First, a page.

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What about irradiate nanoparticles as a metal like ZnO or Iron oxide to treat cancer cell.
Any suggestions about the techniques of the exposure and the dose that kills 50% of cells
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thank you
I want in details irradiate ZnO NPs by Neutron activation
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We have been using the Celigo to count and measure the size of breast cancer cell mammospheres and we are having issues getting accurate results. The machine tends to break up large mammospheres into 3-4 pieces and count them individually, while also counting a bunch of smaller individual mammospheres as 1, and also counting things that are just single cells near each other.
I have played with the settings numerous times and have worked with a technical person from Nexcelom and cannot get the settings to work for us. I was wondering if anyone had any luck using the Celigo for these purposes? I have tried analyzing the mammospheres using the Colony setting and the Tumorsphere setting.
Thank you in advance for any insight.
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So I will preface this by saying I work for a completely different company just so that is clear but I've run into a few groups with a similar problem and it seems like the software itself needs some adjustments. This is likely a back end fix/code rewrite that Nexcelom and companies like it need to do, to make the systems work more effectively across a variety of assays and cell types.
On that note Jennifer, depending on how often you and your team run these assays (mammospheres, colony, organoid, etc) there are other systems which are more dedicated to the task are doing (ie counting and sizing), the GelCount being the one I know. Not suggesting this is a fix for your problem but just a different solution. All the best.
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I am doing the NO assays using griess reagents without kit, please tell me what will be working concentration of griess reagents and how the can be done spectrophotometrically. Thanks
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Hello Noor Akbar
You can use 100μL of supernatant in a microtiter plate well. Add 100μL vanadium (III) chloride (8mg/ml) to each well (for reduction of nitrate to nitrite, since the Griess reaction is specific for nitrite) and this is followed by addition of the Griess reagents (50μL sulfanilamide (2%) in 5% phosphoric acid and 50μL N-(1-Naphthyl) ethylendiamine dihydrochloride (0.1%) in distilled water).
After 10-20 mins incubation at 37 degree C (protect from light), absorbance is read at 540 nm. Concentration of NOx in the samples is determined from the sodium nitrite standard curve. You need to prepare a standard curve for serially diluted nitrite concentrations.
Please note: Use of colorless media would be appropriate because any color in your samples may give you erroneous absorbance readings.
Please refer to the article below for more information on the protocol.
Best Wishes.
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Could anyone recommend a good antibody to check BOK expression levels in Immunofluorescence (mainly cancer cells)?
Thanks a lot!
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Thanks for the suggestion!
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TGF-β and BMP signaling are present in the cancerous cell show almost the same function of chemoresistivity, enhanced proliferation, higher EMT transition. Then why would cells have both mechanisms? Also, what is the major difference between both of them?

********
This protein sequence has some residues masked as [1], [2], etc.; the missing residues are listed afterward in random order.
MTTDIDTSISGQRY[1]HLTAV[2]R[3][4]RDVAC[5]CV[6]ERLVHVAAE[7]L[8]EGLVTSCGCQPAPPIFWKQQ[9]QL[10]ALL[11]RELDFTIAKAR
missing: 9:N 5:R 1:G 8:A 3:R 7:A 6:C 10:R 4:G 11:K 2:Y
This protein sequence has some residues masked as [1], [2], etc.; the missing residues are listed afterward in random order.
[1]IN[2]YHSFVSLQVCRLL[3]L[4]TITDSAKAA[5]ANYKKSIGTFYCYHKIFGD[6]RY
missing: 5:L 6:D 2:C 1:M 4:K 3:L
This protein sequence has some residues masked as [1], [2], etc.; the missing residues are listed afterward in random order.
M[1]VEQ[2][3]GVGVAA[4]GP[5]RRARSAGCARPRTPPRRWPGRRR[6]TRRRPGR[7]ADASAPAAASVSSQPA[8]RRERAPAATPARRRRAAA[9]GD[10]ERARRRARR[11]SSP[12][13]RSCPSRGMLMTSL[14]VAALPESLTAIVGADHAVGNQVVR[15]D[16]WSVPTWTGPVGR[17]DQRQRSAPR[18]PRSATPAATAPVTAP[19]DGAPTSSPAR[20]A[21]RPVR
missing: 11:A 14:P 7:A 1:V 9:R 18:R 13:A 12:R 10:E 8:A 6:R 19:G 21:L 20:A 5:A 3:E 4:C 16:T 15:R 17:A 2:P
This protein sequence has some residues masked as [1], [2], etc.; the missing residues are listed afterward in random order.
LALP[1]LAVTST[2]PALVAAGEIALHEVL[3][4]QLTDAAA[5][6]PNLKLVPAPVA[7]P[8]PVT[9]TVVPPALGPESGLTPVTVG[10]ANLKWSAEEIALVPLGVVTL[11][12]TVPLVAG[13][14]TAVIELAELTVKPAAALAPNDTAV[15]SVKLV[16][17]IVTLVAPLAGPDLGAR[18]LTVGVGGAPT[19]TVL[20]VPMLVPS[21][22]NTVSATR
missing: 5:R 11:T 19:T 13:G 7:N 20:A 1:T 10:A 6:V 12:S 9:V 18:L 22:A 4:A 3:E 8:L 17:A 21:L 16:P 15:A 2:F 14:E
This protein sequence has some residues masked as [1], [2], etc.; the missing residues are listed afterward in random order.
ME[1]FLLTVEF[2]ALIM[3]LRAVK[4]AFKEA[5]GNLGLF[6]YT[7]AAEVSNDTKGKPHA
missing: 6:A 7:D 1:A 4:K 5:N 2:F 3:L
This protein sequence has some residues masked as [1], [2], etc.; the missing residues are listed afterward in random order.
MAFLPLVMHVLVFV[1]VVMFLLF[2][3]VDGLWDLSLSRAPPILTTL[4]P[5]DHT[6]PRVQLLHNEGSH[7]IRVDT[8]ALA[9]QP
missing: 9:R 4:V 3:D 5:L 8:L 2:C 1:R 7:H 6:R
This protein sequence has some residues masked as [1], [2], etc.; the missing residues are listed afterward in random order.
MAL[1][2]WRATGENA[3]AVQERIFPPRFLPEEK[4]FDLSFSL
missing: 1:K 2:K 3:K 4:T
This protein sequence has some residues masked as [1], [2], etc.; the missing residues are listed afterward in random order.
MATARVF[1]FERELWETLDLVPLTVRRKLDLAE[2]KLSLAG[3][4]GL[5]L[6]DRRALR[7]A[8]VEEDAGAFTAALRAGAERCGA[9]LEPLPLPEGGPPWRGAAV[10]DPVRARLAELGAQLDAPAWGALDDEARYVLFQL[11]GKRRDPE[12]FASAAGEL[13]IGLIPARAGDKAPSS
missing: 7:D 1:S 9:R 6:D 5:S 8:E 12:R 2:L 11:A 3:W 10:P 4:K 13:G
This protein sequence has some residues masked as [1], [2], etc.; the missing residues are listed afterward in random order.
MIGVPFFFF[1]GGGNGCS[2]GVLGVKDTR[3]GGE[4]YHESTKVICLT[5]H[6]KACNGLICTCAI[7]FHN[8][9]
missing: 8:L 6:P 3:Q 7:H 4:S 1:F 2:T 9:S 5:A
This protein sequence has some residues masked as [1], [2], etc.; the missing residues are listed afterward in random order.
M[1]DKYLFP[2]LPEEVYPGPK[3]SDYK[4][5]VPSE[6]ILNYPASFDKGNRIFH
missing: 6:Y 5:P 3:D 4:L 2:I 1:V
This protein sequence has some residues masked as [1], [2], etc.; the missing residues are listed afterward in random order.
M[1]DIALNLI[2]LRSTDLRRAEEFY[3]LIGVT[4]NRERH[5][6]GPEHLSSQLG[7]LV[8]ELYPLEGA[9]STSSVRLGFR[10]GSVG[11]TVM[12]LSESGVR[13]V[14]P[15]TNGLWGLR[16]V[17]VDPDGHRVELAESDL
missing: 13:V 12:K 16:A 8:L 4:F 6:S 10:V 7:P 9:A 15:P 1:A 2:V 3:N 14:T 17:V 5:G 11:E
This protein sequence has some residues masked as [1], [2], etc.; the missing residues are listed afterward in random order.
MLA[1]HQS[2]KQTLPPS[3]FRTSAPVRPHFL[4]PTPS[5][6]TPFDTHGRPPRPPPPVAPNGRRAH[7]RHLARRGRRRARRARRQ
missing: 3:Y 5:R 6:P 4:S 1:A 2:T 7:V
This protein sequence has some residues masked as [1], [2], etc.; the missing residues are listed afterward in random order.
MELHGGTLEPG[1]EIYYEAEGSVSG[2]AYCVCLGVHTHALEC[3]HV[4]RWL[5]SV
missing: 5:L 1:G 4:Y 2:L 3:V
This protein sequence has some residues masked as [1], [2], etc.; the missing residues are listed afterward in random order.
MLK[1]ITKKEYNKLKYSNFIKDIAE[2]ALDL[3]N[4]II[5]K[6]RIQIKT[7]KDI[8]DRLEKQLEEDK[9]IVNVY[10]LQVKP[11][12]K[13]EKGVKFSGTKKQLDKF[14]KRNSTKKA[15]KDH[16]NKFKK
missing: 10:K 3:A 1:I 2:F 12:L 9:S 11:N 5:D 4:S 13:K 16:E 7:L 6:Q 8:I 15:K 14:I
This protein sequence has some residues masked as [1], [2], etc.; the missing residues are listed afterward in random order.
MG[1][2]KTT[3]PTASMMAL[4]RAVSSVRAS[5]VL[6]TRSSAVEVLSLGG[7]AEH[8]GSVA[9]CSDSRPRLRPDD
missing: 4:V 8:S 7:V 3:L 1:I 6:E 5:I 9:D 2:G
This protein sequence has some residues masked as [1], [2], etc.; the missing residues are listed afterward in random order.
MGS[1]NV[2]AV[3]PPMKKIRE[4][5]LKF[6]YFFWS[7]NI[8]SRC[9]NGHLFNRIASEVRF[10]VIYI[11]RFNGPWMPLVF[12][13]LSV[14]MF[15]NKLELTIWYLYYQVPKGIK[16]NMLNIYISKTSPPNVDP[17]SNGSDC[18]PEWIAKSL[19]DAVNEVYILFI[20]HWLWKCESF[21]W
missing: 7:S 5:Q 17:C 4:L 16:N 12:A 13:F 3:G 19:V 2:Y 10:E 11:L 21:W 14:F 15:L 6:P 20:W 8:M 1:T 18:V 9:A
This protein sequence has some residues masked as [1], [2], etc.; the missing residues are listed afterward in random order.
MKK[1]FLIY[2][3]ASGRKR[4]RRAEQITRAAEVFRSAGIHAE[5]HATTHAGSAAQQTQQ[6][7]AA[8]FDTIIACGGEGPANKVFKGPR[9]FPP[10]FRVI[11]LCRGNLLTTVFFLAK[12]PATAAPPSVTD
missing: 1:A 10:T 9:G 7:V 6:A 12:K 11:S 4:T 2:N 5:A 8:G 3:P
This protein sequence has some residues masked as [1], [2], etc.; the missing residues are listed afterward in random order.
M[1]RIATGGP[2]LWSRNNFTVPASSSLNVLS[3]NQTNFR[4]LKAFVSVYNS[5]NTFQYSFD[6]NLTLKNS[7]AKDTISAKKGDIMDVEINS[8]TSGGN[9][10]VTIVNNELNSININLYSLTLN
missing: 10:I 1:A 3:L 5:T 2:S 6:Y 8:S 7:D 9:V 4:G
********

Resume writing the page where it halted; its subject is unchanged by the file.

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I think the best way to look at it would be to ask "what is the function of those two pathways in a normal cell of that tissue?", if you are able to figure that out, you maybe able to answer the next question which is "what are these activated two pathways doing in a cancer cell?". In normal condition a lot of genes have similar tasks, because their functions are critical to cell survival and health. "Redundancy" is the norm, rather than the exception. On other hand, and to specifically address your question, to figure out why the two pathways, which have identical end points are both activated, you will need to go back and dissect the pathways components looking for a common denominator which is probably receiving an upward signal and from it it converges on both pathways. Check out a diagram of the RAS gene, which shows you that an activated RAS converge on both pathways ...bRAF and PI3K pathways, thus activating them. In this instance, as in yours, the end result will be upregulated nuclear transcription!.
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I'm trying to understand the mechanism of L-amino acid oxidases (LAAO) on cancer cells and healthy/normal cells. Why can LAAO treatment induce apoptosis efficiently with a low dosage on cancer cells compared to healthy cells? Can you guys help me with clarification on this problem?
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I would like to recommend the following paper:
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Hi all, I have done mouse subQ injection with cancer cells. But with same cell numbers on each mouse, I got so much variation with tumor volume. How can I minimize the size variation? Many thanks!
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This is a bit late but I was searching for an answer to my question and saw this. I get loads of variation as well, this is normal for tumours, I've asked other PhD students who work on different cancer cell lines, we all have gigantic error bars for the growth and variation between groups.
For myself, I've also noticed if I implant earlier passages (about 1-2 weeks after thawing/below passage 10) versus later passages (>4 weeks later/above passage 12), I get significantly larger tumors. I believe it's just got to do with artificial selection for those that proliferate better, thus, they grow better, after all, they have high mutational burdens, wouldn't be surprised if passage 12 versus passage 5 aren't identical clones.